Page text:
15th Aug 2020

Weapons makers, multinationals among top beneficiaries of EU regional funds

The EU commission has tried to defend the rationale of its regional policy after a new database put together by investigative journalists revealed that corporations such as IBM and Coca-Cola are on the recipient list, together with weapons makers Honeywell, EADS and Dassault, big pharmaceutical companies and chain supermarkets.

"Cohesion policy brings significant benefits to the poorer regions of the EU, but is also benefiting the whole of Europe," EU regional policy commissioner Johannes Hahn said in a press release issued hastily on Tuesday (30 November) after the Financial Times and the Bureau of Investigative Journalism published a centralised database of EU funds recipients.

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  • Coca Cola is one of the recipients of EU regional funds (Photo: chicco)

Member states are required to publish the names and amount of the beneficiaries online, but the FT/BIJ effort is the first one to put all the data together in a searchable format, translated into English and with figures both in the national currency and in euros.

Regions and government companies in charge of building roads, railway tracks or sewage systems gobble up most of the money, but corporations also pocket fairly large sums of the €347 billion to be paid out by the EU during 2007-2013.

US computer giant IBM is the largest of the corporate recipients, with over €24 million pocketed in various countries and projects. Out of this sum, €15.6 million are allocated to a service centre in Wroclaw, southern Poland, another €2.6 million for a similar centre in the Czech Republic and €985,000 for one in Hungary.

In Italy, the local branch of the American company receives €3.7 million for developing a "bio-informatics" lab and "e-business platforms" for small and medium enterprises in the fields of tourism, cultural heritage and agri-food.

In the Netherlands, IBM has partnered with two other firms in a pilot project co-financed by the EU to the tune of €646,542 and aimed at reducing the energy consumption of 500 households by 14 percent. One of the applications involves a power display allowing residents to monitor the exact energy consumption of each electric device.

The Spanish region of Valencia is also boosting IBM sales with EU money, as it acquired servers and memory disks produced by the company to the tune of €638,820.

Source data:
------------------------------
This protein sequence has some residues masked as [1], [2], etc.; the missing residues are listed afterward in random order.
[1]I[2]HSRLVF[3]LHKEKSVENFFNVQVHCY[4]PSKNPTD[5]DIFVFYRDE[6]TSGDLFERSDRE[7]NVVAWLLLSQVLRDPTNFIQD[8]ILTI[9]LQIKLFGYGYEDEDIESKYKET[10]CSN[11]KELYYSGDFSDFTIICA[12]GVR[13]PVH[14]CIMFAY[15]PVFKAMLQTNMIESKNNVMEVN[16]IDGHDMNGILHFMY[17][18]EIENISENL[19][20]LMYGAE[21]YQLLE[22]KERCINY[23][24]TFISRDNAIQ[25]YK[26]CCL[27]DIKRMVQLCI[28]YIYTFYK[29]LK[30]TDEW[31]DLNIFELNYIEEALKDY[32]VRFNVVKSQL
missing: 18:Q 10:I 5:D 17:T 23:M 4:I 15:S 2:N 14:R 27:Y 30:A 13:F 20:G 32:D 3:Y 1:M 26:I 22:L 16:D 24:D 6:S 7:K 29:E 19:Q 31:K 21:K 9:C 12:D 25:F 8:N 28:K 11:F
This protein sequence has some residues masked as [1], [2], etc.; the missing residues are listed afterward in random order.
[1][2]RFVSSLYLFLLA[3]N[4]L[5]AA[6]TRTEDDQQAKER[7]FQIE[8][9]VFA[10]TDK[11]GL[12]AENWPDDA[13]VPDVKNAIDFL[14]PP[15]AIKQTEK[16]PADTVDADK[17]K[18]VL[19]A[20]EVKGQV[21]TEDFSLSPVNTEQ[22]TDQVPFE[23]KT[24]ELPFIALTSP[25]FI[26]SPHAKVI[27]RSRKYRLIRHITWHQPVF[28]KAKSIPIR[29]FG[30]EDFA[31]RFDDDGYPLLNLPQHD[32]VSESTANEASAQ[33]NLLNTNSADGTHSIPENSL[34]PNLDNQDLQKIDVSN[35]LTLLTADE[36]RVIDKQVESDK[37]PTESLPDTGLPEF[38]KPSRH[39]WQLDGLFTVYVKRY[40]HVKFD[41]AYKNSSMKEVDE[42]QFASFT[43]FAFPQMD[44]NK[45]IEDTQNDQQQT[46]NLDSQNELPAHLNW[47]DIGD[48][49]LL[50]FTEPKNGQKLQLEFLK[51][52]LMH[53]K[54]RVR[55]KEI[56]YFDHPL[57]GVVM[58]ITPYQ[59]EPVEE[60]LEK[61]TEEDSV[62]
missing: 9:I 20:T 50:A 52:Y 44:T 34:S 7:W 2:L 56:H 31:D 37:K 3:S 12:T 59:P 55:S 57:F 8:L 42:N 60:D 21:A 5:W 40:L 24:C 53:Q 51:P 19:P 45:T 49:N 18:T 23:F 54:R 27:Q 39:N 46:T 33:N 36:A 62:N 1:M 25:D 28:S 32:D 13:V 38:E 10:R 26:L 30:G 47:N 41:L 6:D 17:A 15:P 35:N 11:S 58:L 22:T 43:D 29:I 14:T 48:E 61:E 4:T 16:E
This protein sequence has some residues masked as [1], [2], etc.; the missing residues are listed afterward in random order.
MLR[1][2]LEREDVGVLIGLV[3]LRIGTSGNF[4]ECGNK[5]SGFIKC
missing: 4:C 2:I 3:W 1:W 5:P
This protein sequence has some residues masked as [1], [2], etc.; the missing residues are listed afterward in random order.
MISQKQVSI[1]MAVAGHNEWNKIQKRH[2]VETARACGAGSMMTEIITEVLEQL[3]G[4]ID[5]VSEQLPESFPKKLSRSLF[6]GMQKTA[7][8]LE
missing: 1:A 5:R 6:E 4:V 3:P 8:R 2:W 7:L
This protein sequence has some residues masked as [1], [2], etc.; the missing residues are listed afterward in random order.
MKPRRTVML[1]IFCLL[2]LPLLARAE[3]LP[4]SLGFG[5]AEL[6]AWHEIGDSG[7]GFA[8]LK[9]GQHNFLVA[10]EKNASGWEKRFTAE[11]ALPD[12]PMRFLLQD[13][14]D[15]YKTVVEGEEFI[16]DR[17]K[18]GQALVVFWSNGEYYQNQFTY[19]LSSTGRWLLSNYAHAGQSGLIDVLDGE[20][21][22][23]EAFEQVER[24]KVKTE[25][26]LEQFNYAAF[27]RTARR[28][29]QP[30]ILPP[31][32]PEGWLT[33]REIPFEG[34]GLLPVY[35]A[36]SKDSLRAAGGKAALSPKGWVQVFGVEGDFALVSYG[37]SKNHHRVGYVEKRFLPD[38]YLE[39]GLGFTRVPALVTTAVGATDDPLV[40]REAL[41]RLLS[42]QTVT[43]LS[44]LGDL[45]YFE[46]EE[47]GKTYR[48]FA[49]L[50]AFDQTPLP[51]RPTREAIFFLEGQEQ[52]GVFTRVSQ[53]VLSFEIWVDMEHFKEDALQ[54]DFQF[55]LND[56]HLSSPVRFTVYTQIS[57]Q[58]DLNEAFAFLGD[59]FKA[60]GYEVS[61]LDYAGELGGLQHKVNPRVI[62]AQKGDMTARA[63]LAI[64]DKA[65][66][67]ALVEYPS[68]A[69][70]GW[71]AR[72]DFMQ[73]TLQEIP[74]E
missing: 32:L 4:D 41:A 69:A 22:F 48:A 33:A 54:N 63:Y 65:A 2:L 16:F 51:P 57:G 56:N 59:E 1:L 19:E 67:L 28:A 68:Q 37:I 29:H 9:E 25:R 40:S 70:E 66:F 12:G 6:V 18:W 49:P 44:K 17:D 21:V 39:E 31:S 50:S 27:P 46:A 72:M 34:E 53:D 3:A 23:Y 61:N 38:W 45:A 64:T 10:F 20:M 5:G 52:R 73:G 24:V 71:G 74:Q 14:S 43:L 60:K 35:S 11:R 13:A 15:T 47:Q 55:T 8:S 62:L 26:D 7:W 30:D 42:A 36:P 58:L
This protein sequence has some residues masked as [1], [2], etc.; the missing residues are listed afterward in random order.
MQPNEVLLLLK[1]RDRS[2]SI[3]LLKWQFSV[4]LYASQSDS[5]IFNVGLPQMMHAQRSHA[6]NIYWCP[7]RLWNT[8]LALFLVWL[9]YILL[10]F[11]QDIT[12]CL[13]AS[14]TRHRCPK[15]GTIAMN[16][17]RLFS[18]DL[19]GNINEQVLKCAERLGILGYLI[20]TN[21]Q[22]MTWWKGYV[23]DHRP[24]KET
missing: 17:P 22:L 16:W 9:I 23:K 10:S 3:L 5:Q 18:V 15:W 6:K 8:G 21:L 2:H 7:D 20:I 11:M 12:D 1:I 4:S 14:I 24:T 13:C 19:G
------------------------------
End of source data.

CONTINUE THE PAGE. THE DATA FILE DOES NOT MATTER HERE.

Portugal's Greencyber company specialised in biodiesel is receiving €23 million of EU funding for its plant in the southern region of Alentejo which uses soy and sunflower from Brazil, Angola and Mozambique to produce the low-polluting fuel. Biofuels are however controversial as the crops used take up precious land which could feed the local population, especially in African countries.

US aerospace technology maker Honeywell receives €4.2 million for its research and development centre in the Czech Republic. On its website, Honeywell Czech Republic advertises itself as manufacturing control technologies for buildings, homes and industry; power generation systems and aerospace products and services. The latter category includes guidance systems for missiles and other "guided weapons."

Honeywell is also notorious for the cluster bombs it produced in the second half of the last century.

Meanwhile, Europe's aerospace giant EADS - the constructor of Airbus planes - also gets regional funding to boost employment: €1.5 for its Polish factories, €1.1 for the Spanish ones and €750,000 for the French development of anti-lightning protection of airplanes.

Nokia Siemens Networks, sued by Iranian dissidents for having supplied the regime in Tehran with technology allowing mobile phones to be tracked down and wire-tapped, got €3.1 million for "diversification of the IT center in Wroclaw by introducing innovative products" and another €900,000 for "innovation and strategic projects" in Portugal.

Still in France, €131,250 of EU funds go to the south-western region of Aquitaine for "optimisation of the industrial management of Dassault MRP2 subcontractors." Dassault is the producer of the French Raphale fighter jets. Another €20,174 are claimed by Dassault for "advanced manufacturing systems" in the north-Italian region of Piemonte.

Pharma giant GlaxoSmithKline (GSK) receives €1.8 million for its plant in northern France where they develop a way to "increase the lyophilisation capacity of vaccines" - a method of drying pharmaceuticals by freezing the material and then warming it in a vacuum.

The world's biggest pharma company, Pfizer, also taps EU funds - €196,352 for projects in Belgium dedicated to "team culture," gender equality and career development.

German discount supermarket chain Lidl is set to receive almost €1 million for "improving employability" in Spain, the Czech Republic and Belgium and installing solar panels on one of its buildings in France.

Meanwhile, Swedish popular furniture manufacturer Ikea also gets a little EU help to the amount of €1.2 million for opening up a call centre in the eastern German region of Mecklenburg-Vorpommern.

US soft drink giant Coca-Cola is present on the list, with €902,071 allocated for upgrading its production lines in Hungary and Estonia, as well as training German staff. A Belgian project is mentioned as well, but no figure is made available.

Along with Coca-Cola comes fast food icon McDonalds, charging EU taxpayers €59,708 for "further development" of its Swedish and Spanish staff.

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